Today we are releasing Visual Studio 2013 and Team Foundation Server 2013 Update 3.

You’ll find a complete list of download links in the release notes.

This is a “go-live” release and is expected to be the last preview before Update 3 is released.  It will be supported in production, can be used to upgrade production environments and will support upgrades to the final version when it is available.  We expect the final release to be within the next month or two.

There is quite a lot of stuff in VS 2013 Update 3.  You can read about a lot of the detail on the Visual Studio blog or in the release notes I referenced above.  I’ll call out a couple of the things that I’m particularly passionate about:

CodeLens support for Git – In Update 3, we’ve added CodeLens support for projects using Git, in addition to those using Team Foundation Version Control.  CodeLens for Git works against the local Git repo and, as such, works whether you are using an onprem TFS server, VS Online, another Git service (like GitHub) or are offline completely.  Next up on the CodeLens slate (not in Update 3 though), is support for CodeLens with TFVC on VS Online.  Read more here.

Mixed Case Menus – I know I’m going to get some feedback on this one :)  This is a long standing request by a vocal portion of the VS user base since VS 2012 to change the “ALL CAPS” menus.  In VS 2013 Update 3, we have added a Tools –> Options setting to control whether you see ALL CAPS or Mixed Case.  The default is still ALL CAPS but, if you change it, it will persist across upgrades and will roam across your IDE instances using the VS Online roaming settings feature (if you log into VS so it knows who you are).  For grins, I’ve copied the DECLINED User Voice suggestion from 2 years ago.  I guess we can “undecline” it now :)

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In Team Foundation Server 2013 Update 3, we’ve also included some nice enhancements.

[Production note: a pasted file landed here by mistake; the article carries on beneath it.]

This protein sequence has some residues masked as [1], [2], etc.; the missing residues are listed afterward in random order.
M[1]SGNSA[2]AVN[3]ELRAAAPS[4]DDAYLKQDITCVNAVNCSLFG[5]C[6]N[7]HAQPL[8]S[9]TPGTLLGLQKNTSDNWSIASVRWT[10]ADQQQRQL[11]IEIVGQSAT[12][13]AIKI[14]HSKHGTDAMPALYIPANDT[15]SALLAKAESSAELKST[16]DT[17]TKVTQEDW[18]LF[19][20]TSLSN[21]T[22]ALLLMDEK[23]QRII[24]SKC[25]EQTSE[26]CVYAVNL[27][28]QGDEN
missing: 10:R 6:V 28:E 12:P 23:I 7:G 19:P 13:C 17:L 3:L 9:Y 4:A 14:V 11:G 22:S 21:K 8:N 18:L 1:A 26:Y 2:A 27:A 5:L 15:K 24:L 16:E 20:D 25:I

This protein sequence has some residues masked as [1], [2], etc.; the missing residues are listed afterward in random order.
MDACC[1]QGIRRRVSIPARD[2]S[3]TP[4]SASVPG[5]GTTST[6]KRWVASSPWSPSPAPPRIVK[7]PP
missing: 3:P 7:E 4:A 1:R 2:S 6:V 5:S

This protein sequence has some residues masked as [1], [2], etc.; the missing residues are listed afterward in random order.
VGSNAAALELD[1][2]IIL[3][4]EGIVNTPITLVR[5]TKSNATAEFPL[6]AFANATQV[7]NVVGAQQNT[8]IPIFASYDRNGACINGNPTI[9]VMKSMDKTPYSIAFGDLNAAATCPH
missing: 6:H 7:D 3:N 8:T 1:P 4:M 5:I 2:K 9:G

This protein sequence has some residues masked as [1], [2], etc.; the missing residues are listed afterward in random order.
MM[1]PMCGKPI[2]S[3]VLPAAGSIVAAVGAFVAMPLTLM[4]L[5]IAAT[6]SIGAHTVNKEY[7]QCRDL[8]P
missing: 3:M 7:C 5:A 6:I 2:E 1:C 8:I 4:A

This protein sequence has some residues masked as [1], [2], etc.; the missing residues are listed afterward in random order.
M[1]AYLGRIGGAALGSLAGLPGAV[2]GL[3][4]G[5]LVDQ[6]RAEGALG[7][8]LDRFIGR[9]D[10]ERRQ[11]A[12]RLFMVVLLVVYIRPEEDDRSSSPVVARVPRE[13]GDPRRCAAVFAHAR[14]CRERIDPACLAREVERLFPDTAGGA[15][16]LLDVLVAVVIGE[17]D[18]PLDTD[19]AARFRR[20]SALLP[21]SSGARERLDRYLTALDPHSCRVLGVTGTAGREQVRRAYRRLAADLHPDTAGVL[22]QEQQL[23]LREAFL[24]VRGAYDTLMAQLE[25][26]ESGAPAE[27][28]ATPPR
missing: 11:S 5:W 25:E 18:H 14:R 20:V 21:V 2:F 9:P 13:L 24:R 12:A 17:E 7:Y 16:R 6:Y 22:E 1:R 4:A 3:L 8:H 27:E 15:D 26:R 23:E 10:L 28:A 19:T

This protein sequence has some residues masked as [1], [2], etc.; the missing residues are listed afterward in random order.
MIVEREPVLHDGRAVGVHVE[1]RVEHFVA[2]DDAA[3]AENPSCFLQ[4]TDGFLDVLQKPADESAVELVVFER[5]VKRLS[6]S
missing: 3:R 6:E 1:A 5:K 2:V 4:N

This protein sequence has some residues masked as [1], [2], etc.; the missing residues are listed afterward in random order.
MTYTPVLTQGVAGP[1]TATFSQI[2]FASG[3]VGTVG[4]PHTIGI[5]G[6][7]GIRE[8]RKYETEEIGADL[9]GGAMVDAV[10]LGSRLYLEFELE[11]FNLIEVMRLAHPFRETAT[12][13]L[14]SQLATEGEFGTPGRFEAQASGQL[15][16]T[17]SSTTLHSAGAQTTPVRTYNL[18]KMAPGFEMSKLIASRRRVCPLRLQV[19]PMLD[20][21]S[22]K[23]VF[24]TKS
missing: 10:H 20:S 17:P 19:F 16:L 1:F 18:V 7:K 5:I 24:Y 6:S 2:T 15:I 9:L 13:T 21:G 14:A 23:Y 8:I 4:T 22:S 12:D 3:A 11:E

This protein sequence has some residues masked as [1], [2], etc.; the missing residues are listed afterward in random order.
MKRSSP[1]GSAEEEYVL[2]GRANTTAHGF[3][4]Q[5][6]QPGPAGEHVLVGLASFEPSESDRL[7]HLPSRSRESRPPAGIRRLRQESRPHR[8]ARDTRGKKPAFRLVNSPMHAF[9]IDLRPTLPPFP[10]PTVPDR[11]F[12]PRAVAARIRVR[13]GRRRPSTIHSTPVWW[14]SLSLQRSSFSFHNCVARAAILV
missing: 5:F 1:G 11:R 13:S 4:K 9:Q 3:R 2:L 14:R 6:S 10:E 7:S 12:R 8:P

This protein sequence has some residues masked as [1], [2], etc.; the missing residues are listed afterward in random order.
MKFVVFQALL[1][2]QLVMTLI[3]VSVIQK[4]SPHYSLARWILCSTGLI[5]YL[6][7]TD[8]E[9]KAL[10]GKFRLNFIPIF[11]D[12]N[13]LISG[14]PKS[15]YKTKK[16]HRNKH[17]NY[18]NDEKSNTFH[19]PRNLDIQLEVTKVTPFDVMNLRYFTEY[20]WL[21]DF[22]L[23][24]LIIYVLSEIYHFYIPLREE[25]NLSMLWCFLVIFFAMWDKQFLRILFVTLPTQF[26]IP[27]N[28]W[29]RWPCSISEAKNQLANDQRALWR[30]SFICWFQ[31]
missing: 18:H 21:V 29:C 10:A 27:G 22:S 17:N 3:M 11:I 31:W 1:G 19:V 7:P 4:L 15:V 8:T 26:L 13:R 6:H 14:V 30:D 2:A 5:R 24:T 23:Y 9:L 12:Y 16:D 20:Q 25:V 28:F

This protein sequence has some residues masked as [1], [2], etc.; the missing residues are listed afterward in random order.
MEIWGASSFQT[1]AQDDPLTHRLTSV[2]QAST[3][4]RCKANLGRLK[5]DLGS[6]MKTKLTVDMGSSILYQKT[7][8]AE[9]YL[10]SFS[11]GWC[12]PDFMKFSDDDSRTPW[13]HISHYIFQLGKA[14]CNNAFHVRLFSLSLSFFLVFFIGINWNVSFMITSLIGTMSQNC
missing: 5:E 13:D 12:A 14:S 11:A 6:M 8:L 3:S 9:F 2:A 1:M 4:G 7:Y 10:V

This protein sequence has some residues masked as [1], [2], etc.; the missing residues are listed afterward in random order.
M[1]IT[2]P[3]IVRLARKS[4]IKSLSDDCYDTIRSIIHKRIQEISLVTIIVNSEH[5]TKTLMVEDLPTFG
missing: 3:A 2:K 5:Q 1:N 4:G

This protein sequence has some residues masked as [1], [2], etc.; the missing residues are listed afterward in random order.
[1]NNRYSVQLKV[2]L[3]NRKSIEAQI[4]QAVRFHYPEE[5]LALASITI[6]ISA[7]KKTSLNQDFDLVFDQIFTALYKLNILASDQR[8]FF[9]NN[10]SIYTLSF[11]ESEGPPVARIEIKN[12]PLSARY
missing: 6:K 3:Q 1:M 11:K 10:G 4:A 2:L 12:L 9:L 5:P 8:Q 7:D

Test Plan and Suite customization – We’ve modified test plans and suites to be backed by work items so you can use the same customization techniques – adding fields, designing forms, etc.  It also means you can query them like work items and you have versioning/history of them.

Release Management support for PowerShell DSC and Chef – The TFS release management solution now support writing deployment scripts in PowerShell DSC (Desired State Configuration) or in Chef.  Among other things, this means we now have first class support for non-Windows platforms.

Some nice usability fixes – We’ve tried to slip in some nice customer driven TFS usability fixes into Update 3.  A couple of the top ones are:

  • We brought back the ability drill into group membership from within the web based permissions UI.  This was a capability we had in TFS 2012 but lost in 2013 and have gotten a lot of feedback on it.
  • We added a “filter setting” to the backlog to control whether “current sprint” user stories show up.  They used to be included and we got a lot of feedback that people didn’t want them there so we took them away.  Then we got a lot of feedback from people who do want them there.  So now we’ve made it configurable.

Looking forward to your feedback.  We’ve already started making progress on Update 4 so expect to hear more from me in the next month or so on the kinds of additional enhancements you can expect.

Brian